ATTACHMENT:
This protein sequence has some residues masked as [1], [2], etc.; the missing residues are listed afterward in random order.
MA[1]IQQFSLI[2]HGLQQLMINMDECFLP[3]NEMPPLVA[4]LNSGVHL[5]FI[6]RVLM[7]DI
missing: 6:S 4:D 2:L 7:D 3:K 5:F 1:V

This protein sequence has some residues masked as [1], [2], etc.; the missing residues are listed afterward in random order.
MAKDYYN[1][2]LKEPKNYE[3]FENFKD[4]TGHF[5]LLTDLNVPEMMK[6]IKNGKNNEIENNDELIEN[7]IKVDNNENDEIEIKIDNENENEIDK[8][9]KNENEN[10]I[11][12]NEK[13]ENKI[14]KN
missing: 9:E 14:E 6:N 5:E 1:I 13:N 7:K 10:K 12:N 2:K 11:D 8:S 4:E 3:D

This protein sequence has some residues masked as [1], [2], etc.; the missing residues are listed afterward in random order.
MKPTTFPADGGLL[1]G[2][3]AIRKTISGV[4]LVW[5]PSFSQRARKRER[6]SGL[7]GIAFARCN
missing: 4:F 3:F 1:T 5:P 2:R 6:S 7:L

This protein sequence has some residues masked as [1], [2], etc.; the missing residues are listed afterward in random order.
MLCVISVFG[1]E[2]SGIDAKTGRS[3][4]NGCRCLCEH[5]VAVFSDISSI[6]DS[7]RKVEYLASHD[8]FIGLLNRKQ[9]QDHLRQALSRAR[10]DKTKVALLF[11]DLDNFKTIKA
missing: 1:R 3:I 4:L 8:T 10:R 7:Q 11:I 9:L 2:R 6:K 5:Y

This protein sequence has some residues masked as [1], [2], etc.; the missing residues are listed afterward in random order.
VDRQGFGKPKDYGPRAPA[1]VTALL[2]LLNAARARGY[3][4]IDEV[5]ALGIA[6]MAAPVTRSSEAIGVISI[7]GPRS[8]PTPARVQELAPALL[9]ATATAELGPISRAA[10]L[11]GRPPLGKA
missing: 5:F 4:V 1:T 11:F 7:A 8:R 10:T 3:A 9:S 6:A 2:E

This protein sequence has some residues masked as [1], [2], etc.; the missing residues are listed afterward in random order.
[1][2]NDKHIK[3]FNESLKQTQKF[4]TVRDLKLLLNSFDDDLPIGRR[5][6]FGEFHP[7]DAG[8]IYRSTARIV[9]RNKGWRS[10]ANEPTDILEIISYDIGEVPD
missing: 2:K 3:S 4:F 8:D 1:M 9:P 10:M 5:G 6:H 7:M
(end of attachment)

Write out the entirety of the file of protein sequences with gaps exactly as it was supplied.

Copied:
This protein sequence has some residues masked as [1], [2], etc.; the missing residues are listed afterward in random order.
MA[1]IQQFSLI[2]HGLQQLMINMDECFLP[3]NEMPPLVA[4]LNSGVHL[5]FI[6]RVLM[7]DI
missing: 6:S 4:D 2:L 7:D 3:K 5:F 1:V

This protein sequence has some residues masked as [1], [2], etc.; the missing residues are listed afterward in random order.
MAKDYYN[1][2]LKEPKNYE[3]FENFKD[4]TGHF[5]LLTDLNVPEMMK[6]IKNGKNNEIENNDELIEN[7]IKVDNNENDEIEIKIDNENENEIDK[8][9]KNENEN[10]I[11][12]NEK[13]ENKI[14]KN
missing: 9:E 14:E 6:N 5:E 1:I 13:N 7:K 10:K 12:N 2:K 11:D 8:S 4:E 3:D

This protein sequence has some residues masked as [1], [2], etc.; the missing residues are listed afterward in random order.
MKPTTFPADGGLL[1]G[2][3]AIRKTISGV[4]LVW[5]PSFSQRARKRER[6]SGL[7]GIAFARCN
missing: 4:F 3:F 1:T 5:P 2:R 6:S 7:L

This protein sequence has some residues masked as [1], [2], etc.; the missing residues are listed afterward in random order.
MLCVISVFG[1]E[2]SGIDAKTGRS[3][4]NGCRCLCEH[5]VAVFSDISSI[6]DS[7]RKVEYLASHD[8]FIGLLNRKQ[9]QDHLRQALSRAR[10]DKTKVALLF[11]DLDNFKTIKA
missing: 1:R 3:I 4:L 8:T 10:R 7:Q 11:I 9:L 2:R 6:K 5:Y

This protein sequence has some residues masked as [1], [2], etc.; the missing residues are listed afterward in random order.
VDRQGFGKPKDYGPRAPA[1]VTALL[2]LLNAARARGY[3][4]IDEV[5]ALGIA[6]MAAPVTRSSEAIGVISI[7]GPRS[8]PTPARVQELAPALL[9]ATATAELGPISRAA[10]L[11]GRPPLGKA
missing: 5:F 4:V 1:T 11:F 7:A 8:R 10:T 3:A 9:S 6:A 2:E

This protein sequence has some residues masked as [1], [2], etc.; the missing residues are listed afterward in random order.
[1][2]NDKHIK[3]FNESLKQTQKF[4]TVRDLKLLLNSFDDDLPIGRR[5][6]FGEFHP[7]DAG[8]IYRSTARIV[9]RNKGWRS[10]ANEPTDILEIISYDIGEVPD
missing: 2:K 3:S 4:F 8:D 1:M 9:P 10:M 5:G 6:H 7:M